If you promise you can deliver this much by end of month, then do that. Honor your commitment.

you F up on your bid, you work overtime. Learn from it for next month. You F up every month, ur a dummy. Learn already.

since mgmnt was not allowed to interfere w the bids, it's only up to the team to decide and declare. If the team consistently overbids, that's on them.

Here's where it starts to get interesting ...

a) teams consistently overbid, even without mgmt pressure. They just do.

Kent Beck and Martin Fowler wrote down (don't know who started it) a brilliant strategy:

Yesterday's Weather - you can only bid what you completely last month/sprint/iteration.

Now you can't overbid repeatedly.

yeah you should do this

side note 3/ as a methodologist, I have a rule that all methodologists overdecorate their methodologies with untested things
me incl

I don't think they tested this commitment thing properly, to know that it works, imho it was a wishful thinking social program.

In XP 2nd ed, 2004, Kent Beck went down the same path, saying estimates should be in hours, not story points.

He explicitly said programmers should learn their profession and take responsibility for their bids.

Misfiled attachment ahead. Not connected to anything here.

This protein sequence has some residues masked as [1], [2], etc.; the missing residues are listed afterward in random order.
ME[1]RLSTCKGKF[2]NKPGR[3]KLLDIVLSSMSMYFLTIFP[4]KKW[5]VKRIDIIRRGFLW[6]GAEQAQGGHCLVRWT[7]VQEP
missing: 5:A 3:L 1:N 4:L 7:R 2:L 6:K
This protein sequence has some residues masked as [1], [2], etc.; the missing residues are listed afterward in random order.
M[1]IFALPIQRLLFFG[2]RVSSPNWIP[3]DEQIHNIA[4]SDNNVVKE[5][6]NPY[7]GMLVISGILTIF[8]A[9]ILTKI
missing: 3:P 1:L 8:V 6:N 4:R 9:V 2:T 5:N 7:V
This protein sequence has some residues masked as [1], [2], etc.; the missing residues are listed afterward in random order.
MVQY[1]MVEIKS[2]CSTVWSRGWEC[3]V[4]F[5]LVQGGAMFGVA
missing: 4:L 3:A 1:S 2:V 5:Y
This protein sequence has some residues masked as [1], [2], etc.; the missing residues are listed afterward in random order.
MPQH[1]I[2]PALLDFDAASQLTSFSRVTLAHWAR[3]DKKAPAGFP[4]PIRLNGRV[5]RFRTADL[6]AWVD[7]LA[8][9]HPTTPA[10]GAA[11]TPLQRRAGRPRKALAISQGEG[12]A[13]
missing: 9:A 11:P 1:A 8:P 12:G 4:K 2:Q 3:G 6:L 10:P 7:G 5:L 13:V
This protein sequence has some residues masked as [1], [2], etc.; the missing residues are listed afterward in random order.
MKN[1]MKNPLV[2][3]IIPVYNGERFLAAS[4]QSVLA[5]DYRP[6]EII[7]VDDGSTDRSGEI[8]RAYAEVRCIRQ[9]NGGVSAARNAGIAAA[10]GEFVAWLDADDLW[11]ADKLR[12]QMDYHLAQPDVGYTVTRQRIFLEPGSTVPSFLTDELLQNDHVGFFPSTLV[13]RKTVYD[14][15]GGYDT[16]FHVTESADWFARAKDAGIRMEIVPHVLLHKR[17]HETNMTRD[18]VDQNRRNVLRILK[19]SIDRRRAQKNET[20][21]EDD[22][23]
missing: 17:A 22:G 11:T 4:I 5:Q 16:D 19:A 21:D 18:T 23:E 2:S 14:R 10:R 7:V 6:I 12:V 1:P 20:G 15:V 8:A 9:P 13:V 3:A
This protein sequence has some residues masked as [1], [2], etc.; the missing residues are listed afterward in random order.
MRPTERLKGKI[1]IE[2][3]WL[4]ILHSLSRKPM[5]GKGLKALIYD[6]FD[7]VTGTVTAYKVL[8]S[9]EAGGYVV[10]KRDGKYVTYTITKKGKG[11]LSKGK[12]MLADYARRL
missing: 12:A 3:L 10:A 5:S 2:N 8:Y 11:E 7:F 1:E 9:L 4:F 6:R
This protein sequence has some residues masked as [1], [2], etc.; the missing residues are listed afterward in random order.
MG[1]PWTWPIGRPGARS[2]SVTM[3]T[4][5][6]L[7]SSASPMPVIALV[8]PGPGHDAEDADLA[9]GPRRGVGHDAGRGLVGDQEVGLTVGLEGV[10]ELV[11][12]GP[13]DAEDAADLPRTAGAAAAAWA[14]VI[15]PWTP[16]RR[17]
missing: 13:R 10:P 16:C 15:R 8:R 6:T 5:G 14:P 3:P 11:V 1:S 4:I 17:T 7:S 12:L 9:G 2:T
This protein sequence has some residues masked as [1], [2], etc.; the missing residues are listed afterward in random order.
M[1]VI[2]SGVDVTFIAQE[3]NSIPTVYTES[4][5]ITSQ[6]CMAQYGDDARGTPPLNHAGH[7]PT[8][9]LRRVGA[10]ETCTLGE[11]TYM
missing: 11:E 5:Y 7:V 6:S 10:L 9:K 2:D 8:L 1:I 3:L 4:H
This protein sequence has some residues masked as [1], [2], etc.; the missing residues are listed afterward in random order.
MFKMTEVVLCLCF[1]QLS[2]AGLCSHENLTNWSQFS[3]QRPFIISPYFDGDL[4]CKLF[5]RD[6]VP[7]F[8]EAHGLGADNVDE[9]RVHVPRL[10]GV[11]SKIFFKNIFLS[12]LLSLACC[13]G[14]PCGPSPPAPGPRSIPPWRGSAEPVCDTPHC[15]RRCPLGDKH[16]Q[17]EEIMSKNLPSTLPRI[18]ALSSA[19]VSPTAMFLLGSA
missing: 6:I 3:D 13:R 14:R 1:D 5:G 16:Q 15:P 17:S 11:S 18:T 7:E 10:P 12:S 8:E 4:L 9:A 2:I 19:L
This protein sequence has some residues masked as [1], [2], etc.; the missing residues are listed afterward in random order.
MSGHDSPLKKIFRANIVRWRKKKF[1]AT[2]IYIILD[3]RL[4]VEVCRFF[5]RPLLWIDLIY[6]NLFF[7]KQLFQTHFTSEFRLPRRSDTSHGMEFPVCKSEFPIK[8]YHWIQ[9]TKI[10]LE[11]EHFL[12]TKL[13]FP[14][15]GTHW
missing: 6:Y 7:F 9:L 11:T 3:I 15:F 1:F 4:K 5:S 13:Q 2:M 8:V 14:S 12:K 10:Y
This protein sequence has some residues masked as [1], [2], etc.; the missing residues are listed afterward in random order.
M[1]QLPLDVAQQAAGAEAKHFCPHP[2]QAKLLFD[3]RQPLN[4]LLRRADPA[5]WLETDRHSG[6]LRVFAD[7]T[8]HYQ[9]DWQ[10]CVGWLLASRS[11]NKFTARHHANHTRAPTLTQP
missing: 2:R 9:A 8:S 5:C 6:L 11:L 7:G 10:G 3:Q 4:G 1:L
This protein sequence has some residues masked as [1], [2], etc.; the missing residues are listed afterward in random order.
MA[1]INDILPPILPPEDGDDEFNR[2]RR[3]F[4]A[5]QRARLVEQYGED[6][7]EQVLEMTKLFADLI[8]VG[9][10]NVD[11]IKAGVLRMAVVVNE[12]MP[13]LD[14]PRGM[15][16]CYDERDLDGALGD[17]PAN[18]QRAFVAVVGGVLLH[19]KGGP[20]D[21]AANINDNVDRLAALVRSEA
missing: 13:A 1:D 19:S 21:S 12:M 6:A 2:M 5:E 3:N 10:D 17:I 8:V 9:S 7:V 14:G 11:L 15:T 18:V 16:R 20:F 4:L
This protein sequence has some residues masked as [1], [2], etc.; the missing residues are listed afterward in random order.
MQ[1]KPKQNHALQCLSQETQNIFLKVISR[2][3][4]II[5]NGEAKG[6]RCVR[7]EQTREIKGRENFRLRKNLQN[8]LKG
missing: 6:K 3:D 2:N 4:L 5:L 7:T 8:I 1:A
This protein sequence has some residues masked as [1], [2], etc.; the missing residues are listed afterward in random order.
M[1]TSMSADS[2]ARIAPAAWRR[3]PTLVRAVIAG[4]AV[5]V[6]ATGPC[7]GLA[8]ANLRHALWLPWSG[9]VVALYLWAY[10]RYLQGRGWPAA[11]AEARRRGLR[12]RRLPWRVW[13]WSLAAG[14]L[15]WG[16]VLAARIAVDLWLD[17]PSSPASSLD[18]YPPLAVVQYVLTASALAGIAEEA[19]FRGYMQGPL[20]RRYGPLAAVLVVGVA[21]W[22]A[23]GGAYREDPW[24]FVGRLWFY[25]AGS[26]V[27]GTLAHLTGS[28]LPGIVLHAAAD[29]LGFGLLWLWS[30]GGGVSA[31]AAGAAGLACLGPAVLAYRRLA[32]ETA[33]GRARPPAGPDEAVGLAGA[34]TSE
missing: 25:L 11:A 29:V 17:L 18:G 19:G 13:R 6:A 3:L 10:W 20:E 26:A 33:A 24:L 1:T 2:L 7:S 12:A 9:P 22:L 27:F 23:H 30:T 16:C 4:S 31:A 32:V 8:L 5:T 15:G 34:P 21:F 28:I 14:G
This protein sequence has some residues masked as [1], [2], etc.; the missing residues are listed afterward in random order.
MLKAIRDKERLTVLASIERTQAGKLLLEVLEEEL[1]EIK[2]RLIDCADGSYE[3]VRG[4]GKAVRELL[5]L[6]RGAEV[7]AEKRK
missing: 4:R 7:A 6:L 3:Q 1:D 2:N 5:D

i.e, grow up

That also didn't work 🤣

but was same thinking

So when was "sprint commitment" taken out?

I started w Scrum in 2008, took a class from Ken himself
He had at that time a ritua: if a sprint was going to be a failure and had to be aborted, everyone should lie down & have a screaming temper-tantrum on the ground.


But I asked him, based on my worries about the negative effects of sprint "failure", whether it was actually a good idea.

His answer shocked me:

"What would it mean to the team was told their work was a failure? How depressing would that be?"

so he knew, or sensed

I never taught sprint commitment, I'll tell you why in a mo...

It was a few revisions after that that "sprint commitment" vanished from the guide and was replaced by ever-softer tones of "do what you do, and learn during the reflection."

So if anyone brings it up, tell them they are 10 years out of date and need to catch up.

now for why I never taught it...

I do project interviews. Some teams tell me they like to overbid the sprint, some that they like to underbid.

note that they *like* it, not that management pressured them. Please.

The ones who like overbidding said "We never want to have to ask, "What should we do next?""

the ones who like underbidding say, "We don't like to fail. If we get done, we can always pull whatever's next."